The ability to make direct genetic changes to the DNA of future children poses profound challenges for governance. Over the last several years, efforts to establish frameworks of ethical deliberation and governance for human genome editing have focused largely on technical criteria for proceeding with research and rules and mechanisms for regulating it. Less attention has been given to the question of who decides, and on the basis of what authority. The power to decide is exercised not only in giving answers to ethical questions or suppling policy advice, but in designating what questions should (and should not) be asked in the first place. The ways problems are framed and terms of collective debate are set is a crucial element of governance. This essay examines how certain framings that have dominated in influential arenas of deliberation about human germline genome editing underwrite (false) imperatives of governance. These imperatives have shaped not only ethical deliberation and governance agendas, but the trajectory of science itself. The essay focuses in particular upon the case of He Jiankui, arguing that his project is not an aberration, but, rather, an expression of ideas about science, ethics, and progress that are widely shared within the scientific community.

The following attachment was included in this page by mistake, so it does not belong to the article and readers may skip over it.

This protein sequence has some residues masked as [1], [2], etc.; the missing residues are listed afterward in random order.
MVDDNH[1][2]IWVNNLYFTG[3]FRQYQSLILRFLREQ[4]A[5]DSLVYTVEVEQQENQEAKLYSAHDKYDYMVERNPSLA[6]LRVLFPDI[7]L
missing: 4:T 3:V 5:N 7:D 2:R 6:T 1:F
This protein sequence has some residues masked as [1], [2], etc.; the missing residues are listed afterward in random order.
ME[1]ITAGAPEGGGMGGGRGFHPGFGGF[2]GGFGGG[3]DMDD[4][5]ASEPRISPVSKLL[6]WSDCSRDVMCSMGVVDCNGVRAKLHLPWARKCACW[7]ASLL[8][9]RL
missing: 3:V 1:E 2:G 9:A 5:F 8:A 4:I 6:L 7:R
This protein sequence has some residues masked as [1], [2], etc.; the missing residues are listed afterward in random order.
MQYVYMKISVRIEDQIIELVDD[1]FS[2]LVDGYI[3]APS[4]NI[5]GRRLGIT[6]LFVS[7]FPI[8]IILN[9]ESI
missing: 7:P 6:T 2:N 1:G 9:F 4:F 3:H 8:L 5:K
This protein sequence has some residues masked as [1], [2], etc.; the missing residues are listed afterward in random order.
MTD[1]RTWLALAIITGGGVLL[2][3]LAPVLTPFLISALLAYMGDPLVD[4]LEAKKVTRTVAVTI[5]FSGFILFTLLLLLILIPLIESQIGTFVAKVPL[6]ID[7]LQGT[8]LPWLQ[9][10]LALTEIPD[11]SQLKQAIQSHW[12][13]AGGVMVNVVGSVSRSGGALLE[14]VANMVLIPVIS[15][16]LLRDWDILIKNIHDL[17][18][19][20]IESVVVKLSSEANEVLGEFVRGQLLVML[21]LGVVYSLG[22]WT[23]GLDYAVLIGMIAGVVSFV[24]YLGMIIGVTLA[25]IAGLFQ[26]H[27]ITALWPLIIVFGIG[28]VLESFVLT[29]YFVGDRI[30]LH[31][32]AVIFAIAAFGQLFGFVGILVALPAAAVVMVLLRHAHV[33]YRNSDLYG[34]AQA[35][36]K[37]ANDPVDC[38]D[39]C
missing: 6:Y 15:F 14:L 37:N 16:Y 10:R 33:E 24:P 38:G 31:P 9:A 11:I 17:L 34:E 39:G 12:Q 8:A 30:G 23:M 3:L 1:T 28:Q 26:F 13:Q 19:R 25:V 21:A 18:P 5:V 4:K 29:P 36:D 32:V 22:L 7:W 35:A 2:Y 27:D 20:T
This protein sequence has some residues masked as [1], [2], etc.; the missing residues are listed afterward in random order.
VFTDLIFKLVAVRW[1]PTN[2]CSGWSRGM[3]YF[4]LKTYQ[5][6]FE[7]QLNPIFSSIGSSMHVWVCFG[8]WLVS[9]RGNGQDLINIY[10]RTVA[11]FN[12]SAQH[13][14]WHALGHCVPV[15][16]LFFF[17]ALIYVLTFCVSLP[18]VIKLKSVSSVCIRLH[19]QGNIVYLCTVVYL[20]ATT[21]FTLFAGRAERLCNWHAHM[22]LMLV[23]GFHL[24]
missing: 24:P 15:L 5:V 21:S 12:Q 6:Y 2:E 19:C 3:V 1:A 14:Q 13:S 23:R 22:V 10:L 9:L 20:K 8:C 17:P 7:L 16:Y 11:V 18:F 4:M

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pp. 177-194
Launched on MUSE
Open Access
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